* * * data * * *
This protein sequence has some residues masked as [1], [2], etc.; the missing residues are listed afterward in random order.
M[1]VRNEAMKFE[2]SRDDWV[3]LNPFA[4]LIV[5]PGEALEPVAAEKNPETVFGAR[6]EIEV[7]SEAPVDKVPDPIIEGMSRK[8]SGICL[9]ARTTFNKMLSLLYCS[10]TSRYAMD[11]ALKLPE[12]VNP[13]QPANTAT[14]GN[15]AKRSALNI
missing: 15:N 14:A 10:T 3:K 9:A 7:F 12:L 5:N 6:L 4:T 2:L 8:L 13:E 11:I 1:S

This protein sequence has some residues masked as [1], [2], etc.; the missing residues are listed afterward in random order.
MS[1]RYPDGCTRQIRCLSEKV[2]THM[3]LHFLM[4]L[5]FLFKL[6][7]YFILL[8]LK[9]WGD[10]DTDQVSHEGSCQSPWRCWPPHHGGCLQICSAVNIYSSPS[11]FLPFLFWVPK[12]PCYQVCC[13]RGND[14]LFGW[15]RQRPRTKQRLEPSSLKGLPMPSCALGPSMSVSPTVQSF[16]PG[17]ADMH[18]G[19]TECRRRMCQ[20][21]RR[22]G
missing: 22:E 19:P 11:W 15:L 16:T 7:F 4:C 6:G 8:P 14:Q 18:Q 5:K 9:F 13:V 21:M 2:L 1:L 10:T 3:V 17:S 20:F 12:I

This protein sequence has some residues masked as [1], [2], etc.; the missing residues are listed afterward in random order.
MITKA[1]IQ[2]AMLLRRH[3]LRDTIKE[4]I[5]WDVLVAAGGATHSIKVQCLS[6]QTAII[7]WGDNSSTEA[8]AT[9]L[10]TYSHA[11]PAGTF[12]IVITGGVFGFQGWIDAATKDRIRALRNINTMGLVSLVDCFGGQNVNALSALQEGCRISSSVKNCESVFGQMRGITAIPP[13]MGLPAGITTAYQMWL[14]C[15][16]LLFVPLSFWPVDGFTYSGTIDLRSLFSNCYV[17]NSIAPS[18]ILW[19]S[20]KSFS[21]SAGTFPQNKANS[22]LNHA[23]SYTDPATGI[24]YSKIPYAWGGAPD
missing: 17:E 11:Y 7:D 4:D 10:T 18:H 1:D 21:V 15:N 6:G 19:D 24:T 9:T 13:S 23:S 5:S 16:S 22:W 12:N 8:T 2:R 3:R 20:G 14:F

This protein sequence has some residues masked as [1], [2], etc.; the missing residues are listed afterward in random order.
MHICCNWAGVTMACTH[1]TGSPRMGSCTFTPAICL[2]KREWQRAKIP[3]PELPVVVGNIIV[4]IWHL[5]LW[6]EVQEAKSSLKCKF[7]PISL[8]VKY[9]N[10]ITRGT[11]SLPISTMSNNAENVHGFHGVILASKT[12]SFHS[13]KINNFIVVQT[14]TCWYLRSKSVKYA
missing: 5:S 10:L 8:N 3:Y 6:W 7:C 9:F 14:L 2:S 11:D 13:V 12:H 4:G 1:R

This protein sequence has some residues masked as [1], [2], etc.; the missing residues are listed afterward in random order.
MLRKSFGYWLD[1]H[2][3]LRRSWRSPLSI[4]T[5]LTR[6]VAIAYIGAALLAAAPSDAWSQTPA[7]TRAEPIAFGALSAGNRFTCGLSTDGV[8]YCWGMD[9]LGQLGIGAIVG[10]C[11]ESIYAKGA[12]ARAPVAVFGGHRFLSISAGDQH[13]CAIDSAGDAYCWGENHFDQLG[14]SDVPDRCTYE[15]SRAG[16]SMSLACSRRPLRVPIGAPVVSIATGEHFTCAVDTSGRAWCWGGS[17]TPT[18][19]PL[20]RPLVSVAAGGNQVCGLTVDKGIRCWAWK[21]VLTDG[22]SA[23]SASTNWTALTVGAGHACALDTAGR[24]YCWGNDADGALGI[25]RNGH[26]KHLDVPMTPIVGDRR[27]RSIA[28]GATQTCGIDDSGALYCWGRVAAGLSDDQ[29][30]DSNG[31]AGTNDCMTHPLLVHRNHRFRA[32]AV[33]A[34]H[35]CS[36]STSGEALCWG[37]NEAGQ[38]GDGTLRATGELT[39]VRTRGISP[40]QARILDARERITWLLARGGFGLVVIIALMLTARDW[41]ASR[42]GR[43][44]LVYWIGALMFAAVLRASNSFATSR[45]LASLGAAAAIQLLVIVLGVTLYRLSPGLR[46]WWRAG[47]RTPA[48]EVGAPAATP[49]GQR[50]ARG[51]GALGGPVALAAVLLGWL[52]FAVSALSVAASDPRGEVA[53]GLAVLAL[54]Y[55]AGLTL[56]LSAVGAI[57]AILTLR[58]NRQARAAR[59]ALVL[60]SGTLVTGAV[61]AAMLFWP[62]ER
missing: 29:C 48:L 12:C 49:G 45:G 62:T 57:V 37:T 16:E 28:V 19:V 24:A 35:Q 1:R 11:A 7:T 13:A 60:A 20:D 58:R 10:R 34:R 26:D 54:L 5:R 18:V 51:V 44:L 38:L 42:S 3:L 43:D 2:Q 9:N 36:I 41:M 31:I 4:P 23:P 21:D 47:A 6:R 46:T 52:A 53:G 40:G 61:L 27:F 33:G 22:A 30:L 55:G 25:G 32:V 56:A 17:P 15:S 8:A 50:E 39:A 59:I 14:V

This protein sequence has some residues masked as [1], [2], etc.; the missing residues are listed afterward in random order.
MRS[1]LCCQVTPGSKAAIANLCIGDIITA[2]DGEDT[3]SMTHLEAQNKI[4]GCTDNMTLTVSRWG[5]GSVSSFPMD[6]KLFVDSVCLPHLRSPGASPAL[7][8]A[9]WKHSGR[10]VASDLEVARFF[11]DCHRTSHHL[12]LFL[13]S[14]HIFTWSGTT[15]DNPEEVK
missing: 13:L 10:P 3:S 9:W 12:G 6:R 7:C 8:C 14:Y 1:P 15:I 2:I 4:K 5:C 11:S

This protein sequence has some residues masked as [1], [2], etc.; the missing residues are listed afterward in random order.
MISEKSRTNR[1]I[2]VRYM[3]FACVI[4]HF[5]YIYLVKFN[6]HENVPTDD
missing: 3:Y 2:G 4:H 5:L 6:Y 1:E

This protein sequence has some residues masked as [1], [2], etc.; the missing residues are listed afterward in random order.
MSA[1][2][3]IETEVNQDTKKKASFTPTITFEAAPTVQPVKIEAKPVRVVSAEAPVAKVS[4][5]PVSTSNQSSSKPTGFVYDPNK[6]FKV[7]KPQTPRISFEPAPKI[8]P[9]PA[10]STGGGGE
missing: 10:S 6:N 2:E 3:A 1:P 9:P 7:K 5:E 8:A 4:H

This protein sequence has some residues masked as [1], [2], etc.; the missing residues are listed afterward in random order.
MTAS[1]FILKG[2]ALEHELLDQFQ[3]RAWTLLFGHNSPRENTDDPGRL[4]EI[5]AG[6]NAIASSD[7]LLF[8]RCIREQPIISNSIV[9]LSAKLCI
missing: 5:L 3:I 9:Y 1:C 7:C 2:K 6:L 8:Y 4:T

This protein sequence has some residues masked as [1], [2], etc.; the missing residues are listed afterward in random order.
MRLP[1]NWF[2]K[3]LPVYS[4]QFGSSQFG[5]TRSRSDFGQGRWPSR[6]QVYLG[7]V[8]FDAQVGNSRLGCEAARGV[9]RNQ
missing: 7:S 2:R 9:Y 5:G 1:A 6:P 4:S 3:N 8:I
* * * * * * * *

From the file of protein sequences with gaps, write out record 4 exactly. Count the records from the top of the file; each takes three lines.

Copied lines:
This protein sequence has some residues masked as [1], [2], etc.; the missing residues are listed afterward in random order.
MHICCNWAGVTMACTH[1]TGSPRMGSCTFTPAICL[2]KREWQRAKIP[3]PELPVVVGNIIV[4]IWHL[5]LW[6]EVQEAKSSLKCKF[7]PISL[8]VKY[9]N[10]ITRGT[11]SLPISTMSNNAENVHGFHGVILASKT[12]SFHS[13]KINNFIVVQT[14]TCWYLRSKSVKYA
missing: 5:S 10:L 8:N 3:Y 6:W 7:C 9:F 14:L 2:S 11:D 13:V 12:H 4:G 1:R